The Healthcare Crisis in the United States

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THE HEALTHCARE CRISIS IN THE U.S 6

TheHealthcare Crisis in the United States

TheHealthcare Crisis in the United States

TheUnited States typically spends a lot of money and resources onmanaging healthcare services more than any other nation. In 2012 thetotal estimated costs in healthcare exceeded $2.6 trillion. Moreoversuch medical costs continue increasing each year more than the rateof inflation and exceeding the economy as a whole. This paper willcritically review the main primary causes of healthcare crisis in theUnited States as well as give recommendations that are aimed atalleviating this health crisis.

Oneof the largest factors that is key to increasing healthcare costs isthe use of new drugs and new technology (Mathotra, 2009). Such drugsand technologies may be appropriate or inappropriate althoughwhichever they may be, healthcare costs eventually increases.Fibrinolysis is a treatment for MI that is one major example of anappropriate treatment but costly. Many new popular treatments arecostly but are very ineffective in the long run especially the manytreatments offered to senior citizens who have insurance policies(Lecture 8, 2015). Such treatments offer only marginal advantages ornot beneficial to some patients to whom they may inappropriate.However it has been established that such costs vary significantly indifferent geographical regions and also on practice variations whichare kind of treatments offered by different physicians. Moreovergovernmental and corporate subsidization is attributed to contributeto an increased healthcare use and subsequently to healthcare costsafter the elimination of economic disincentive.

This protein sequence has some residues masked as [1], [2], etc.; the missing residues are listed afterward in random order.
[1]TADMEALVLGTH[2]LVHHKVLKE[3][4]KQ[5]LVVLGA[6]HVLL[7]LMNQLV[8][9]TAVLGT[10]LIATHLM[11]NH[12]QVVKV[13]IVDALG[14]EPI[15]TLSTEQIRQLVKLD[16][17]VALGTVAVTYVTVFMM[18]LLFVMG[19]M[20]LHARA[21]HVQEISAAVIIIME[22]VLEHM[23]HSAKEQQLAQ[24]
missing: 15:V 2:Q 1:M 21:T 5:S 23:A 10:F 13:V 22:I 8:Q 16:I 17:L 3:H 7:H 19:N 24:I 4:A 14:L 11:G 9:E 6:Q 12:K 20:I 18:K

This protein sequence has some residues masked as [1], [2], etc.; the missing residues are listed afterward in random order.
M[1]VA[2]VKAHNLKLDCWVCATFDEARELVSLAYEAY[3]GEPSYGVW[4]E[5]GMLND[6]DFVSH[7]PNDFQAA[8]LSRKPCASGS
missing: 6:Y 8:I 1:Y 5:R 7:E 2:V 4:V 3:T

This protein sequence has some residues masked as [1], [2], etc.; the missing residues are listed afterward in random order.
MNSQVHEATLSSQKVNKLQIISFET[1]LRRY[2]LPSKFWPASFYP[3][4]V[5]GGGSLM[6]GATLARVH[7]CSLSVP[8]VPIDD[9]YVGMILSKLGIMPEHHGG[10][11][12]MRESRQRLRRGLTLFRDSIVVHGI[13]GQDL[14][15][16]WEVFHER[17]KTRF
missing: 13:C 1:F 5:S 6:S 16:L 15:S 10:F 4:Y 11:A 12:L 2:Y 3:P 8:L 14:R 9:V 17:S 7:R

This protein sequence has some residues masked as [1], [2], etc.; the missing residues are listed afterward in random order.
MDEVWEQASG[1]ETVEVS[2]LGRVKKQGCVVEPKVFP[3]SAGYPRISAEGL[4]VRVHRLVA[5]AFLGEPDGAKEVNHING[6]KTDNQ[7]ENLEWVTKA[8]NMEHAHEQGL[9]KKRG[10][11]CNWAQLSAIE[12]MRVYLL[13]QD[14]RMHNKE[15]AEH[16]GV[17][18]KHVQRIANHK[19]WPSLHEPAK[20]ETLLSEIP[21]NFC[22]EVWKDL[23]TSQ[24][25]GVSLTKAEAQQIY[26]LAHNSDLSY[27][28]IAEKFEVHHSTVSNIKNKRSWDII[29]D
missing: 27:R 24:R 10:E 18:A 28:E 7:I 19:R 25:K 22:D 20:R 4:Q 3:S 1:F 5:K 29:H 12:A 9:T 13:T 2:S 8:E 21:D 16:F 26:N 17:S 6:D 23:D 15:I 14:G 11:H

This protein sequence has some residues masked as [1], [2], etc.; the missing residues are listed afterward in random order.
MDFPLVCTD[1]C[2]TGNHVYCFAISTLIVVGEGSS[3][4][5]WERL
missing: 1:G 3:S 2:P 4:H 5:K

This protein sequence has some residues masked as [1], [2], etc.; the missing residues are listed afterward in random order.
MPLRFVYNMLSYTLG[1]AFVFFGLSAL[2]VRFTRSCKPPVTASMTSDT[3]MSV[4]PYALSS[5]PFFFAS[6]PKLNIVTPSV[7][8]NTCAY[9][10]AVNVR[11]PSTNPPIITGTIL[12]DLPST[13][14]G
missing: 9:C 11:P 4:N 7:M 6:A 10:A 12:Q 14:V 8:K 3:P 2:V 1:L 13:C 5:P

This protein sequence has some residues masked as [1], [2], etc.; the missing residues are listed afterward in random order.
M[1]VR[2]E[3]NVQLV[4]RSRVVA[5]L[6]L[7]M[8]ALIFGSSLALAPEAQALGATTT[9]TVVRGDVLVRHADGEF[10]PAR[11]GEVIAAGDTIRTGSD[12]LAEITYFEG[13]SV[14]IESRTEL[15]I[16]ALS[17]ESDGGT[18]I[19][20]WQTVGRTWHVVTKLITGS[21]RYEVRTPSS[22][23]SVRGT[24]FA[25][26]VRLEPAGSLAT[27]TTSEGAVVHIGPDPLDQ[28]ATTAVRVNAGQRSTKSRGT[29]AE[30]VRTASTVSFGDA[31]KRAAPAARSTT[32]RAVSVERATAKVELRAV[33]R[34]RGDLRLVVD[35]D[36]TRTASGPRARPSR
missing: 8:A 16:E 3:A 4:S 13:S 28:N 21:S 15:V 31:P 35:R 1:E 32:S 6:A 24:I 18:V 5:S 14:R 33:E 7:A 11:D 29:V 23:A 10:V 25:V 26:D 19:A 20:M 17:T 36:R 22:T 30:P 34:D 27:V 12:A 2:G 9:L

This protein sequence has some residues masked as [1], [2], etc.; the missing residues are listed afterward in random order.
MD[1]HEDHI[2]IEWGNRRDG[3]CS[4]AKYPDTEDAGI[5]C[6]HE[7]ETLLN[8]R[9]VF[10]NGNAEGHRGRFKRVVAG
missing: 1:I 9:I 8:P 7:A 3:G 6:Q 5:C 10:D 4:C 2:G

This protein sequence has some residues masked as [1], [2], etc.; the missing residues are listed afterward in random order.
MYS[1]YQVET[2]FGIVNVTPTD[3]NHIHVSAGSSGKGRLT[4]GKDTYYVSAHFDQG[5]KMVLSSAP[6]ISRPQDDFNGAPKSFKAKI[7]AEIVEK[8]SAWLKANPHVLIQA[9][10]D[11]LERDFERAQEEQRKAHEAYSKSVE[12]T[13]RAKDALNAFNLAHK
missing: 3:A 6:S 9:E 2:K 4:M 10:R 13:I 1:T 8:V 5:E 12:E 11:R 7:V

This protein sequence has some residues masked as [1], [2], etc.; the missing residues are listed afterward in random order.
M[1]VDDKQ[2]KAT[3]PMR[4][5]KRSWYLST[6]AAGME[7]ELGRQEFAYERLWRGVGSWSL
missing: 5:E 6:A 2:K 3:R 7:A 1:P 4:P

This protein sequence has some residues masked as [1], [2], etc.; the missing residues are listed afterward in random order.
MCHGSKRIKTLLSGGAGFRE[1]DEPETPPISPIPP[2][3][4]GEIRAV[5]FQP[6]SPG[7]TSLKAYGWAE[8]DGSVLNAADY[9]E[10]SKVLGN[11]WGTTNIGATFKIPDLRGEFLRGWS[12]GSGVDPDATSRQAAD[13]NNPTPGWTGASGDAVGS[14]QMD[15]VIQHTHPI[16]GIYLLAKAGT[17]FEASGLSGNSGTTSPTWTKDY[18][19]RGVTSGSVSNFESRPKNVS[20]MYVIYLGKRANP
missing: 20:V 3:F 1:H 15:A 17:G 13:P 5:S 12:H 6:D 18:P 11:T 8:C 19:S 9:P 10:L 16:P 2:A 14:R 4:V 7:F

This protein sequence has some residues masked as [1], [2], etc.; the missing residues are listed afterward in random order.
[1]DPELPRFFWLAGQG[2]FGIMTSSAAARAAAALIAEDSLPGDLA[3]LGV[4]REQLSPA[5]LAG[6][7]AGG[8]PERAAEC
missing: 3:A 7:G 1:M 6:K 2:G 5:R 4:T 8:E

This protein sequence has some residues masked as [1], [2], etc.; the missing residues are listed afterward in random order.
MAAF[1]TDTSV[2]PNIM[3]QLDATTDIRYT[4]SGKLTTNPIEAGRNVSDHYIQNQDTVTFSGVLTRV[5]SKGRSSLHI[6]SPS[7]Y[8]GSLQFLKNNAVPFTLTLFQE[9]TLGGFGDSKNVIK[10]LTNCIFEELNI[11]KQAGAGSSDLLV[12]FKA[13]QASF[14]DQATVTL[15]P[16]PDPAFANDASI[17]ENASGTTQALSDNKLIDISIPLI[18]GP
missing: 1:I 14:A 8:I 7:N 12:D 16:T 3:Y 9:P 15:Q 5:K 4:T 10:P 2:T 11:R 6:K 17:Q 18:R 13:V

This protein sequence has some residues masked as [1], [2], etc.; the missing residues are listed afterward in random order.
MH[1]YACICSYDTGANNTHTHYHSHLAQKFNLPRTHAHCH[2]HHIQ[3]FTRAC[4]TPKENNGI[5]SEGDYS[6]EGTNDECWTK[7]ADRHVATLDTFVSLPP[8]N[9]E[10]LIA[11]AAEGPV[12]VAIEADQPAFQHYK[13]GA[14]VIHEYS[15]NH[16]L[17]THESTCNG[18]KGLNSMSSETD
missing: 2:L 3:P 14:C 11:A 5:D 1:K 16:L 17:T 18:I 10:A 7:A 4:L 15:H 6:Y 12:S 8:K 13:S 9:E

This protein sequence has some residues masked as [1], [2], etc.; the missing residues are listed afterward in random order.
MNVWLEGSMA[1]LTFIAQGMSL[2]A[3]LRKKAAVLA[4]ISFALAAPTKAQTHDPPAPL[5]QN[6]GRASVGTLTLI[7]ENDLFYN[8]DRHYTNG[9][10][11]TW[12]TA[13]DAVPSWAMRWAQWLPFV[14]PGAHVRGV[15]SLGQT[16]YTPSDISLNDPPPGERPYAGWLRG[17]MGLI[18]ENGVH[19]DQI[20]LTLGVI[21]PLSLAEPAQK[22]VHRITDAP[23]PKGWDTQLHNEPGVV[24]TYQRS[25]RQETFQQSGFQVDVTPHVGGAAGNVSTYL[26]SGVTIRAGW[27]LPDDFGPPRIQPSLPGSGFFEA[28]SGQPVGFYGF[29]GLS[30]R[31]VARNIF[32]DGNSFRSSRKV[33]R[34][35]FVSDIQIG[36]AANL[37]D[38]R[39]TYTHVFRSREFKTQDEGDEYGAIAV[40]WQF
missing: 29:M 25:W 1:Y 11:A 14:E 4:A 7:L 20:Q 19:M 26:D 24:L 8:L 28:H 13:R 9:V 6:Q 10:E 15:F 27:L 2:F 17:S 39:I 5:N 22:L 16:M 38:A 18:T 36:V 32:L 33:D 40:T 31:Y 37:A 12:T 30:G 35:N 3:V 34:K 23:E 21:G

Anotherimportant factor that is responsible for raised healthcare costs isthe high administrative costs. It is important to understand that theamount that is wholly responsible for these administrative costs isestimated to range between 20 to 30 percent of the total healthcarecost (Mathotra, 2009). However the private insurance and theunderwriting and marketing processes are the ones that generate suchcosts that do not entirely improve the entire medical processes. Theact that is responsible for ensuring a universal affordablehealthcare typically limits the amount spent by such health insuranceprivate companies. One major contributing factor to a bloatedhealthcare costs is the concentration of private insurance healthcompanies such as Medicare and Medicaid for the older individuals(Lecture 8, 2015). This is because their concentration makes theunderwriting processes to be complicated, time consuming and henceultimately slow.

Inaddition defensive medicine is attributed to the increase inhealthcare costs in the United States. This is usually a treatment ofa diagnostic test that is free against any form of malpracticelitigations (Mathotra, 2009). This form of medical practice is deemedto be inappropriate because such diagnostic tests as well astreatments might turn out to be unwarranted clinically. One instanceof this malpractice is where a physician decides to hospitalize apatient who they know very well can do well when attended in anoutpatient clinic. Especially for older patients whose health mightsometimes be hard to correctly diagnose and physicians fear to havelitigations against them and take full advantage of their healthinsurance policies (Lecture 8, 2015). Such physicians do this toavoid any form of lawsuits citing malpractice in circumstances wheresuch patients develop severe medical conditions. It is thereforedifficult to measure the actual estimated costs attributed todefensive medicine which is defined subjectively.